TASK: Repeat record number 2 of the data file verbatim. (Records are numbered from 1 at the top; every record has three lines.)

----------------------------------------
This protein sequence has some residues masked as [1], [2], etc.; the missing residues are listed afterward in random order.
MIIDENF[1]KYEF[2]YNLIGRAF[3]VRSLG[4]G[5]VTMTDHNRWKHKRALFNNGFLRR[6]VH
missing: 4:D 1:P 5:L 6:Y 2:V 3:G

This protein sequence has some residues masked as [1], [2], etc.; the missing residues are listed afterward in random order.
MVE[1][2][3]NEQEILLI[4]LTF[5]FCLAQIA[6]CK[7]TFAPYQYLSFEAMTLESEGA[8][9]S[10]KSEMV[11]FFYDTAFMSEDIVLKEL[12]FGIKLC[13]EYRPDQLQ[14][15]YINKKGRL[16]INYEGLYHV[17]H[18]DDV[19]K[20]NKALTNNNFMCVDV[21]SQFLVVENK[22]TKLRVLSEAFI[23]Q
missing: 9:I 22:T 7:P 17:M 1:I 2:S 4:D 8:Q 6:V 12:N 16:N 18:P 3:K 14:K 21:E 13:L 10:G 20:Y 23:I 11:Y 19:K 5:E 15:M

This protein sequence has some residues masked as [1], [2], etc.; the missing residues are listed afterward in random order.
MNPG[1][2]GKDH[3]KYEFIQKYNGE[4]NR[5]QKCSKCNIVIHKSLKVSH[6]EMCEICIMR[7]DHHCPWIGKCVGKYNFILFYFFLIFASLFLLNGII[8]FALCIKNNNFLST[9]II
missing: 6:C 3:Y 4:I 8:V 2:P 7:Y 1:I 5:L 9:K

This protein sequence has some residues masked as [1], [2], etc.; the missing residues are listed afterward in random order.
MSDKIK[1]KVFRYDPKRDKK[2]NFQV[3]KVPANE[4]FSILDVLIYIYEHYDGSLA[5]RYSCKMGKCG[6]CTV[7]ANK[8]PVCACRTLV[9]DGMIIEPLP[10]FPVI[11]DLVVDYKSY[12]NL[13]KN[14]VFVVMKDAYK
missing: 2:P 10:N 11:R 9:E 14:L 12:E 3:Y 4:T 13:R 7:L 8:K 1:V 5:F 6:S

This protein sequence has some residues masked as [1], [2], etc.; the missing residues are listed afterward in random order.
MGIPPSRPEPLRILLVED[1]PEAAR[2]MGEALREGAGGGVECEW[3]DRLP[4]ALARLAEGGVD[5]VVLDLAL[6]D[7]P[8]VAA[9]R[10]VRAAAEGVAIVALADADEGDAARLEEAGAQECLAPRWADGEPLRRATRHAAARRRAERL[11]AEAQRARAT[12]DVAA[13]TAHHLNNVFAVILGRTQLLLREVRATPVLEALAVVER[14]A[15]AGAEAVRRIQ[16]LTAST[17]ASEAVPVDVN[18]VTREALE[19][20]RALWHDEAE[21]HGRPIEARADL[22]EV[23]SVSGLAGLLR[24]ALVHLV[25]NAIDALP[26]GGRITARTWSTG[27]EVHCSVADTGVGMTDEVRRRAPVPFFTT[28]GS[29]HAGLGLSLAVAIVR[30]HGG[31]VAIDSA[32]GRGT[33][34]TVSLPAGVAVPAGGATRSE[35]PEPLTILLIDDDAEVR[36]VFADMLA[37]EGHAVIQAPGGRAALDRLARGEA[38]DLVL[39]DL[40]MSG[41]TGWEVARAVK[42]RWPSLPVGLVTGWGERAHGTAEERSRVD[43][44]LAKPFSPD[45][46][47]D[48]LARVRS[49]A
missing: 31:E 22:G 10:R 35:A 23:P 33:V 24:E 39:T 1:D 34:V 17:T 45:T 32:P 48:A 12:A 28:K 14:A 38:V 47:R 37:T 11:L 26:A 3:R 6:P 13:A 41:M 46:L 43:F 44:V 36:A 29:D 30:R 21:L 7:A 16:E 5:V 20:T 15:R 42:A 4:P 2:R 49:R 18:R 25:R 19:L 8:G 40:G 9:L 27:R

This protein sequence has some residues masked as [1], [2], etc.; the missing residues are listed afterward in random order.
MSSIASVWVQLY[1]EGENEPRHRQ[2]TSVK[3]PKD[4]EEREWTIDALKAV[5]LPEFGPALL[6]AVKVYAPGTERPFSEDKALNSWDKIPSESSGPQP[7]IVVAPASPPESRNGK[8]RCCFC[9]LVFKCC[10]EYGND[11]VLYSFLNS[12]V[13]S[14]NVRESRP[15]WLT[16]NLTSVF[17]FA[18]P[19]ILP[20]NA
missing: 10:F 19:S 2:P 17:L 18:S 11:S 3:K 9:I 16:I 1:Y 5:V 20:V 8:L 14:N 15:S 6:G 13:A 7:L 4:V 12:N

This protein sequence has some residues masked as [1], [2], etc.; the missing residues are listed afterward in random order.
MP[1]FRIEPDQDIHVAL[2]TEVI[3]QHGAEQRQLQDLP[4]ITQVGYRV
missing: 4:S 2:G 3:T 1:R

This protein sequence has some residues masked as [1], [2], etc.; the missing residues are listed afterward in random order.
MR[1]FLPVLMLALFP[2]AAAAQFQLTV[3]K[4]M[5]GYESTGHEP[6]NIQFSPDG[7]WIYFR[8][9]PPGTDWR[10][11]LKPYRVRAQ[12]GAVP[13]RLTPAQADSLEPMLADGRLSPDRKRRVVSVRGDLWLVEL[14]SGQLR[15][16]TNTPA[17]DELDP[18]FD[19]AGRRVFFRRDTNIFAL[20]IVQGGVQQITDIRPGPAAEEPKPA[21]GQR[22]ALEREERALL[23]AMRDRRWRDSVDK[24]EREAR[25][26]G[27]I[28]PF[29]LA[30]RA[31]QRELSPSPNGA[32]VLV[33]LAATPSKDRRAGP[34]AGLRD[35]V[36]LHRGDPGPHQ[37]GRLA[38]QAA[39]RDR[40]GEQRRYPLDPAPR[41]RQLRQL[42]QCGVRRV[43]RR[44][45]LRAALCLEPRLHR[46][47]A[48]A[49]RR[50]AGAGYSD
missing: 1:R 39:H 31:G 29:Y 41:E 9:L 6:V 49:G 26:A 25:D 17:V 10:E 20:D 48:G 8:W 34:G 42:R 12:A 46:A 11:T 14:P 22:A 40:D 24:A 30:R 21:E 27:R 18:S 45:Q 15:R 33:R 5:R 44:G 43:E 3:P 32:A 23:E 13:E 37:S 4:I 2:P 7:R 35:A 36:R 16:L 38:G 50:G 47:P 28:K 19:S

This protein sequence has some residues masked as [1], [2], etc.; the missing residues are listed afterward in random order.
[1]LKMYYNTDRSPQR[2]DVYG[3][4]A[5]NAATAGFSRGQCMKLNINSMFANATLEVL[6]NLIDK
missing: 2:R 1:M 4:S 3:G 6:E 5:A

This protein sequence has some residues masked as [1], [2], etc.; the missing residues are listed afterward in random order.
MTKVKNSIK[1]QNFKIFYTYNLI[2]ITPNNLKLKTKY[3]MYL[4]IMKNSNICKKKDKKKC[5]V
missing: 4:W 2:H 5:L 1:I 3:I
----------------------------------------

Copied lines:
This protein sequence has some residues masked as [1], [2], etc.; the missing residues are listed afterward in random order.
MVE[1][2][3]NEQEILLI[4]LTF[5]FCLAQIA[6]CK[7]TFAPYQYLSFEAMTLESEGA[8][9]S[10]KSEMV[11]FFYDTAFMSEDIVLKEL[12]FGIKLC[13]EYRPDQLQ[14][15]YINKKGRL[16]INYEGLYHV[17]H[18]DDV[19]K[20]NKALTNNNFMCVDV[21]SQFLVVENK[22]TKLRVLSEAFI[23]Q
missing: 9:I 22:T 7:P 17:M 1:I 2:S 4:D 8:Q 6:V 12:N 16:N 18:P 3:K 14:K 21:E 13:L 10:G 20:Y 23:I 11:Y 19:K 5:E 15:M